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Markfw

CPU Moderator, VC&G Moderator, Elite Member
Super Moderator
May 16, 2002
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Can't agree with that take though. To the public it may seem like AMD went into a coma, but they effectively reacted back in 2011 already (when Read, Papermaster and Su joined) and it still took them until recently to become this relevant again. Intel still has to go through all the troubles AMD went through before and after that point (like the possibility of getting out of the foundry business etc.).
2 points here IMO

1) Intel WILL come back and be the leader. The question is how long it will take. They may trade places with the likes of AMD from now on though.
2) It will take 2-3 times to come back as they have stumbled. Like 6 years or more.
 
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moinmoin

Golden Member
Jun 1, 2017
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2 points here IMO

1) Intel WILL come back and be the leader. The question is how long it will take. They may trade places with the likes of AMD from now on though.
2) It will take 2-3 times to come back as they have stumbled. Like 6 years or more.
Imo the longer Intel takes the more unlikely it is it will be able to get back to its former position of dominance. Until very recently Intel acted from the position of strength, but it barely did anything forward looking with it.

  1. By all public indications they were incapable of correctly analyzing the gravity of the situation they are in. The blunt reaction at the Tiger Lake event where AMD's 4800U was most mentioned shows that much of Intel's staffs still appears to be at the second stage of grief, at best. That's after 5 years of internal troubles and 3 years of facing a resurgent competitor.
  2. By all public indications Intel is not nimble enough to react quickly. That's an advantage AMD arguably had, and it still took it 9 years to get to the current point, with its lowest point having been within that time. Intel is much bigger, the people that lead Intel are by all public indications not the ones with the required technical knowledge to make the correct decisions. This will take a very very long time to first unravel and then rebuild.
  3. Intel still acts from a position of unbelievable financial strength. What does it do with it? Reduce R&D spending and massive spending into stocks buybacks. That will certainly save them! /s
 
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Markfw

CPU Moderator, VC&G Moderator, Elite Member
Super Moderator
May 16, 2002
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Imo the longer Intel takes the more unlikely it is it will be able to get back to its former position of dominance. Until very recently Intel acted from the position of strength, but it barely did anything forward looking with it.

  1. By all public indications they were incapable of correctly analyzing the gravity of the situation they are in. The blunt reaction at the Tiger Lake event where AMD's 4800U was most mentioned shows that much of Intel's staffs still appears to be at the second stage of grief, at best. That's after 5 years of internal troubles and 3 years of facing a resurgent competitor.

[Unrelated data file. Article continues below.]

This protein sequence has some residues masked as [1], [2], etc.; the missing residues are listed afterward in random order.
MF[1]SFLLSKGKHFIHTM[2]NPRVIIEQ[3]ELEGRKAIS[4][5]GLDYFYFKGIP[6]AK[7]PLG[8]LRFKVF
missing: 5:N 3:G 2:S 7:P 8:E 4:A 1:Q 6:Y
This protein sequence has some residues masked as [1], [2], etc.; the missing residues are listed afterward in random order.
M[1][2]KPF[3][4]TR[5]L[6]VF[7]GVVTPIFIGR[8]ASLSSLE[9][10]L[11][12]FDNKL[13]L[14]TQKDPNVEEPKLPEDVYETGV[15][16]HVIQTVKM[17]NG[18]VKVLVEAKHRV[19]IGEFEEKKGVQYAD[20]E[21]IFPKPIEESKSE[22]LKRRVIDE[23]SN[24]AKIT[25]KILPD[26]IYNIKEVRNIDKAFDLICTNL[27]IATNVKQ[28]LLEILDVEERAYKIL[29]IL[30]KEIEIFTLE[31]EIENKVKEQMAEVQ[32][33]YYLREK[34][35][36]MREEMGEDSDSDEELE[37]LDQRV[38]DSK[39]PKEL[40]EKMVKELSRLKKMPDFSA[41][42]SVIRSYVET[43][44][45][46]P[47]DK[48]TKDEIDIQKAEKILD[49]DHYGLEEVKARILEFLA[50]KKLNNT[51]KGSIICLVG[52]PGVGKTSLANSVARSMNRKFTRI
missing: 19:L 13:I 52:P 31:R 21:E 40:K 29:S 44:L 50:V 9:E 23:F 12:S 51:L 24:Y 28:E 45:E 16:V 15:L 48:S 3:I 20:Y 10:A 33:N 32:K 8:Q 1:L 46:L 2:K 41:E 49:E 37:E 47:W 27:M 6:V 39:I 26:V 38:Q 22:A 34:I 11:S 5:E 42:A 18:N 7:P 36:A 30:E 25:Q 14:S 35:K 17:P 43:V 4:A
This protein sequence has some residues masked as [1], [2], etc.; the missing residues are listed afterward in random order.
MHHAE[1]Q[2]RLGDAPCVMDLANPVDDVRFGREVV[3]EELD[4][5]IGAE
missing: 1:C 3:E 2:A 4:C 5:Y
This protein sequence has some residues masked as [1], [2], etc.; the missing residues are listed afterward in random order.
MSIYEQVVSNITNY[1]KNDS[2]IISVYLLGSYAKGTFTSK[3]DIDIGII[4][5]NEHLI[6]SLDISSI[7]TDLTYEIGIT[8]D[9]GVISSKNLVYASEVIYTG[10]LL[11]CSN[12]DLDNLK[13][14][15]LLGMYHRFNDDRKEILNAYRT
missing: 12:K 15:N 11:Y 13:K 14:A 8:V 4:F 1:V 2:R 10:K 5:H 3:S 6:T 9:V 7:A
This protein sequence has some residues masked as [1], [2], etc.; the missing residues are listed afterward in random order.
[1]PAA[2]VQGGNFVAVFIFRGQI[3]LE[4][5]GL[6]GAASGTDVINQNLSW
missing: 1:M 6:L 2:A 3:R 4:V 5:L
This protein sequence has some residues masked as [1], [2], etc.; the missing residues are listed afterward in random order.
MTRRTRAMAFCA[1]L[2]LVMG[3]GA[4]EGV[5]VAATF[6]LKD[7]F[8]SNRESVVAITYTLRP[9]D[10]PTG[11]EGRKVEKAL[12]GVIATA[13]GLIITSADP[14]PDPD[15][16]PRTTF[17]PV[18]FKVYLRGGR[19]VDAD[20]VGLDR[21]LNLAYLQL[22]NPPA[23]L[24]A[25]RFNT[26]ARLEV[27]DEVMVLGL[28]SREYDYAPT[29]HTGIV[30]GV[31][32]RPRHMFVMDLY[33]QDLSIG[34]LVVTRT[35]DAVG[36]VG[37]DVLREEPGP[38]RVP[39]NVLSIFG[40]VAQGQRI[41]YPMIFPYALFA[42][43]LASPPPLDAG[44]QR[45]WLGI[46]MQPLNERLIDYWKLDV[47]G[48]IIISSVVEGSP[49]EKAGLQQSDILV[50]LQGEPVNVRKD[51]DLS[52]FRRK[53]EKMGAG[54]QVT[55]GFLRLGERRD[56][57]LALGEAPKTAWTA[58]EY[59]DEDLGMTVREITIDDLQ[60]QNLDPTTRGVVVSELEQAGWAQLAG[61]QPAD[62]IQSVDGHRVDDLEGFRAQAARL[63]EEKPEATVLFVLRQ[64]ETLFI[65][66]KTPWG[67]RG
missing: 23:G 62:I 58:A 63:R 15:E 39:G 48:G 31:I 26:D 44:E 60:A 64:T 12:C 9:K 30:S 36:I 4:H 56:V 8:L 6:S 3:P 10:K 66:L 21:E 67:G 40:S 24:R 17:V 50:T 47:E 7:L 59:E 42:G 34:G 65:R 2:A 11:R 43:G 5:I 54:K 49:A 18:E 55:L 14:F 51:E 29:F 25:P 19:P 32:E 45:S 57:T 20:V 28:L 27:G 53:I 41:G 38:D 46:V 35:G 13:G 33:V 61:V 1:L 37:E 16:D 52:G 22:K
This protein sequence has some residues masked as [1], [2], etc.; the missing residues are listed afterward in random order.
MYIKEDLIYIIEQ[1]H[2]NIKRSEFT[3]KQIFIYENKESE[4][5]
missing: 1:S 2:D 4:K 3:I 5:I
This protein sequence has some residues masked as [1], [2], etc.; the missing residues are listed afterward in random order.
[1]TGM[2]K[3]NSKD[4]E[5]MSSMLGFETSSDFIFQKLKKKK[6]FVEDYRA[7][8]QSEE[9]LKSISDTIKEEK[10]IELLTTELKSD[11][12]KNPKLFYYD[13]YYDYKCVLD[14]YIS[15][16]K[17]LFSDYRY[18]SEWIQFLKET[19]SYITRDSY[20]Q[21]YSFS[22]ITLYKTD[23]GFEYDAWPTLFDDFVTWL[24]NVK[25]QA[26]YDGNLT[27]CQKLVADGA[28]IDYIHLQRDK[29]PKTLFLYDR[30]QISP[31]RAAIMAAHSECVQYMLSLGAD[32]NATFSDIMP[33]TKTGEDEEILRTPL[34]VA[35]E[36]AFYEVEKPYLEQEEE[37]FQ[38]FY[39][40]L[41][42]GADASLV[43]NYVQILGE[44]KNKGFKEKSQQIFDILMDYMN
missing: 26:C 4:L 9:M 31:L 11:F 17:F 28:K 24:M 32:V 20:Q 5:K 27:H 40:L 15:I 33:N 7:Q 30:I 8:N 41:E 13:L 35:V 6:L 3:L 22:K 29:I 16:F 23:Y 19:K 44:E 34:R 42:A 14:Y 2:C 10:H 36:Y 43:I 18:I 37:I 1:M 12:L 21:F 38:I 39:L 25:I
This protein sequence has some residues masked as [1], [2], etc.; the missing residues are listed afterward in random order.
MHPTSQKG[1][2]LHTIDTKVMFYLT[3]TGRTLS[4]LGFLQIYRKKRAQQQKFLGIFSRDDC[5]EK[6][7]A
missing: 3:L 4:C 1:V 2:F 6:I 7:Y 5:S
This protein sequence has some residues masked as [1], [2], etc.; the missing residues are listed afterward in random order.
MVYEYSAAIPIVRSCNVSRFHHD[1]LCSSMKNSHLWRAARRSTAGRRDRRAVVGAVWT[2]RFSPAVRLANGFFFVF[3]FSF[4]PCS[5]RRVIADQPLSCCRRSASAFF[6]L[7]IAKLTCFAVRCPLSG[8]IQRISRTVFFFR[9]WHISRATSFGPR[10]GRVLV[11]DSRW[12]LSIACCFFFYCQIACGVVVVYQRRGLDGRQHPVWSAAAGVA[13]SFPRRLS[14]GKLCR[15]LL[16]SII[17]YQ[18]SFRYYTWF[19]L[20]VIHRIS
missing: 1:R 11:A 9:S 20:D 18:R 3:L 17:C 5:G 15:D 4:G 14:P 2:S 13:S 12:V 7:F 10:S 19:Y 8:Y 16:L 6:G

2. By all public indications Intel is not nimble enough to react quickly. That's an advantage AMD arguably had, and it still took it 9 years to get to the current point, with its lowest point having been within that time. Intel is much bigger, the people that lead Intel are by all public indications not the ones with the required technical knowledge to make the correct decisions. This will take a very very long time to first unravel and then rebuild.
  3. Intel still acts from a position of unbelievable financial strength. What does it do with it? Reduce R&D spending and massive spending into stocks buybacks. That will certainly save them! /s
It sounds like we agree. I will not argue how long it will take them, but I am pretty sure they have to come back at some point.
 

DooKey

Golden Member
Nov 9, 2005
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Can't agree with that take though. To the public it may seem like AMD went into a coma, but they effectively reacted back in 2011 already (when Read, Papermaster and Su joined) and it still took them until recently to become this relevant again. Intel still has to go through all the troubles AMD went through before and after that point (like the possibility of getting out of the foundry business etc.).
You have a case of confirmation bias IMO. Intel has been forward looking and they simply failed at the foundry side of business.

If Intel decided to outsource their foundry to TSMC then AMD would be on the outside looking in. Intel is a gorilla much like Apple. I wouldn't wish for them to get out of the foundry business if I was an AMD fanatic. Never forget that Intel is in much better financial position than AMD has ever been. You can't honestly compare their positions at their low points. It's apples to oranges.
 

chrisjames61

Senior member
Dec 31, 2013
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Not sure I can agree with this. AMD went into a coma for many years and look where they are now.
Totally different problems. AMD designed a crappy cpu with the Bulldozer fiasco. The main strength of Intel was they had no real competition because of their foundry prowess. They totally let that slip away due to blunder after blunder. Regaining that process lead will be a much harder thing to achieve than what AMD had to accomplish. Now they have to rely on someone else like TSMC? They will never make it all the way back.
 
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DooKey

Golden Member
Nov 9, 2005
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Totally different problems. AMD designed a crappy cpu with the Bulldozer fiasco. The main strength of Intel was they had no real competition because of their foundry prowess. They totally let that slip away due to blunder after blunder. Regaining that process lead will be a much harder thing to achieve than what AMD had to accomplish.
NO, Intel has great cpu's on the drawing board waiting on process and their cpu's up till Ryzen were far superior to AMD cpu's. They aren't without engineering talent. I just have to LOL that their cpu's were simply a product of foundry process.